Japan’s most photographed castle. We certainly lived up to the statistics.
We wanted to go to Himeji Castle on both of our previous ventures but the entire castle was under renovation in both 2011 and 2013. Most of the work had been completed by 2014 and all of the scaffolding surrounding the castle had been taken down, so even though the main keep was still going to be off-limits, we made it a point to visit Himeji this time.
Stepping off the train and into the cool November air, I think we expected something akin to Osaka but found something far more old-world. Himeji had all the trappings of a sleepy seaside city like Hiroshima. The sky was a bit overcast as we walked a mile or so from the station to the castle, down a beautiful boulevard lined by statues.
She explained that she was a volunteer tour guide who needed to accrue hours taking individuals on tours of the castle before she could be promoted to guiding groups. There are a few organizations who perform tours like this, but I’m guessing she was with the Volunteer Guide Association of Himeji Castle. Having to accrue hours for the privilege of volunteering for more demanding work seems like something we’d come to expect of Japan. She wanted to know if we minded her leading us around on a guided tour that should take around an hour and a half.
We looked at each other…we hate guided tours, but her sense of enthusiasm won us over. We weren’t sure how long we were planning to spend at Himeji Castle– an hour and a half-long guided tour seemed excessive, so we told her we accepted though we were in a bit of a hurry. Elated, she said she would try to keep to our schedule and with the way she beamed at her fellow volunteer guide awaiting his own tourists to snag, she seemed genuinely honored that we accepted her offer. We immediately felt bad about pressuring her for time.
We never got her name, but “Mae” rings a few bells.
Thus began our personalized guided tour of the entirety of Himeji Castle.
She was constantly cognizant of the time and kept worrying that she was taking too long, so we reassured her that we were enjoying the tour (and we were!) and that we would stay as long as it took to see the rest of it. We did our best to relieve her of the burden of trying to meet our initial deadline, by now feeling really guilty about pressuring her in the first place.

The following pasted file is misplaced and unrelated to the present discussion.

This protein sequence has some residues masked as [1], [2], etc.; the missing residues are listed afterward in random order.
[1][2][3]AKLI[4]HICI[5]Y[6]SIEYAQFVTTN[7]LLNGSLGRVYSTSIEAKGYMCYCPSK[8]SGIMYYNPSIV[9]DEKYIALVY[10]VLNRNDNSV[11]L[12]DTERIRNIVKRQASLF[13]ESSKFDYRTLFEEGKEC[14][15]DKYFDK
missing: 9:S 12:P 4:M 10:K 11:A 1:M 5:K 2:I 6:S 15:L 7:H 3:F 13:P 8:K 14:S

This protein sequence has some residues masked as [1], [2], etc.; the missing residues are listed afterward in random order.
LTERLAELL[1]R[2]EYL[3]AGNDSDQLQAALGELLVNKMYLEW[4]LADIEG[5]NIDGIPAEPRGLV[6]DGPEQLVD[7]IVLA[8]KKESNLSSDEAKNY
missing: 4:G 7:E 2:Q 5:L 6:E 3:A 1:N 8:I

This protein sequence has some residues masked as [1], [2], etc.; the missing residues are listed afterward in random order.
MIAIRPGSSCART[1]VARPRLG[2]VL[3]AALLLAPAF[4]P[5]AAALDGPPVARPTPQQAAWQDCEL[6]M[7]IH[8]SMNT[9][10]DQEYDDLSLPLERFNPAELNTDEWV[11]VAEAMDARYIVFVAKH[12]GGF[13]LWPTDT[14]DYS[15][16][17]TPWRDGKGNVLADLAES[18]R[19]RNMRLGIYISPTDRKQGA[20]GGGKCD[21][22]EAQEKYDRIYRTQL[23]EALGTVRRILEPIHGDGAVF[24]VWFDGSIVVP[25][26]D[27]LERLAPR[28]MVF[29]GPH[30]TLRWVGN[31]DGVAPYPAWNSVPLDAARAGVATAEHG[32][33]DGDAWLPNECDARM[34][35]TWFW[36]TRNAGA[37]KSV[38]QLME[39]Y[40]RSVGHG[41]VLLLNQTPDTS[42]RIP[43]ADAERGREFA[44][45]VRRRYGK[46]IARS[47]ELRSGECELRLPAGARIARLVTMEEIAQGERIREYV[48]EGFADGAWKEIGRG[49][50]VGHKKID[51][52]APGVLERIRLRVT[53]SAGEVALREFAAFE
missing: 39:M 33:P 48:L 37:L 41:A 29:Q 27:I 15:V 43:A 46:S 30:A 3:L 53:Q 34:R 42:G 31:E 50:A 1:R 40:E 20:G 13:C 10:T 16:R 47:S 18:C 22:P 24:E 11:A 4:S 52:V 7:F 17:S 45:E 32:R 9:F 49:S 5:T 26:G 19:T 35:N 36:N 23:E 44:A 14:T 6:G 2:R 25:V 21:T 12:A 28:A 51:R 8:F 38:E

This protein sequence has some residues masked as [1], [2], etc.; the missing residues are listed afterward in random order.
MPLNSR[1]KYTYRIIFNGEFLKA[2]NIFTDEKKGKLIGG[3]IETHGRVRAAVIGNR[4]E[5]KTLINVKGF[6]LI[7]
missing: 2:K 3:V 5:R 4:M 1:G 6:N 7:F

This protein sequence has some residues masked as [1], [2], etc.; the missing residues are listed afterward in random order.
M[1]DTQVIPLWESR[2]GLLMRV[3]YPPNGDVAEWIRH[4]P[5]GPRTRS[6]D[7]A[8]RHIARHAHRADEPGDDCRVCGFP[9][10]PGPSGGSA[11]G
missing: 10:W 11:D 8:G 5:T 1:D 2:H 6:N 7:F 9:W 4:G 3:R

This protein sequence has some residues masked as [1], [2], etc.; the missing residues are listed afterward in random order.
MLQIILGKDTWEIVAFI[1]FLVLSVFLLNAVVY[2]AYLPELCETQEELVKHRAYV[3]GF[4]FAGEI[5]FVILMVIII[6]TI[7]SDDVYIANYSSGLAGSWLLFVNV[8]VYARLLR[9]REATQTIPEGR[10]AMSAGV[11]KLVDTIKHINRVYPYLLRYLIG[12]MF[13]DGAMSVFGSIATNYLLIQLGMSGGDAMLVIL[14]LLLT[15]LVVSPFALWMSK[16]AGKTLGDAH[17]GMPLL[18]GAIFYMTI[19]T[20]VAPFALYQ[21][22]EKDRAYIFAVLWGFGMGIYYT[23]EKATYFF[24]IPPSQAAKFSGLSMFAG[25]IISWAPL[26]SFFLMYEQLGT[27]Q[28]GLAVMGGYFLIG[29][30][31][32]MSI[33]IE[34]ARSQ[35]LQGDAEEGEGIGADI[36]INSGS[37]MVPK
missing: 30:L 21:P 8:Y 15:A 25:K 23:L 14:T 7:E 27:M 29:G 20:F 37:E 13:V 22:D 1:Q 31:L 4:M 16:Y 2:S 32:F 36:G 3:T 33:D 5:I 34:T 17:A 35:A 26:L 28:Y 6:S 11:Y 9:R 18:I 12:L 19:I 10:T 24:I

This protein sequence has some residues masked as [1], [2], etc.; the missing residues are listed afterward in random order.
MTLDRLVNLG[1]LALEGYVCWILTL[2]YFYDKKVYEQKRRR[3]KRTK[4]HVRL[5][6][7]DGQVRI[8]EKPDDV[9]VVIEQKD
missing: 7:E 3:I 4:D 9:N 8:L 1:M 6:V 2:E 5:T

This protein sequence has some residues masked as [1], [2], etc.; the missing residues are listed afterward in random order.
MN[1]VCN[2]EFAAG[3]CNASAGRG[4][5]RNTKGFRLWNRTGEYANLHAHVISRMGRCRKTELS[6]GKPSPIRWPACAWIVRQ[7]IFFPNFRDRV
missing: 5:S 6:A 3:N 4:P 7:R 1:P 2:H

Mae gave us a general sense of direction and we decided how long we wanted to spend at each exhibit rather than the other way around. She followed us around like a doting mother, giving us small facts about some exhibits and entire backstories about others as warranted.
In one of the courtyards a ninja made the rounds, posing with children for pictures every so often.
Much of the tour focused on the life and trials of Sen-hime (Princess Sen), the grand-daughter of Tokugawa Ieyasu. Forced into a strategic marriage with the Toyotomi clan of Osaka at the age of 7, her husband (Toyotomi Hideyori) later found himself at war with her grandfather during the Summer War (Sekigahara). Ieyasu’s ambitions of Japanese unification were stronger than his desire to spare Sen’s husband or his family. Sen-hime fled Osaka as Hideyori and his mother committed suicide, their clan falling around them.
Princess Sen lived to the age of 70.
There was a small exhibit where you could learn about the physics behind the high, sloped stone walls that comprise the base of Himeji Castle. The walls were designed as such so that invaders below could not get a good look at what might lie in wait above. A second exhibit demonstrated the Japanese method of connecting interlocking beams of wood without using nails (basically locking them together in a complicated puzzle mechanism), and a third allows visitors to make etchings of two of the major family crests. We made some. Mine were terrible.
The castle roofs are adorned with the various crests (mon) of the multiple ruling families who had inhabited and expanded the castle. One such crest (not pictured here) incorporated the insignia of the Christian cross, as the leader of that clan had converted to Christianity.
One of the neatest things about Himeji Castle was that this was probably the first place we’d been to where you can actually go inside the baileys and wander those old, Japanese-looking hallways you see in movies where ninjas and samurai and Wolverine end up duking it out and destroying endless vases and tatami walls.
Shoes must be removed before entering this part of the complex. They provide you with some slippers but they were very uncomfortable, and then I got stuck carrying them. Ditch the shoes and walk in your socks.
The interiors of Himeji Castle are deliberately twisty and confusing as a defense mechanism; anybody unfamiliar with the layout would be lost easily. Himeji Castle is a historical testament to the concept of tower defense– its entire structure is that of a spiral, to force invaders to take the longest path humanly possible and allow defenders to reduce or eliminate their numbers before they reach the goal.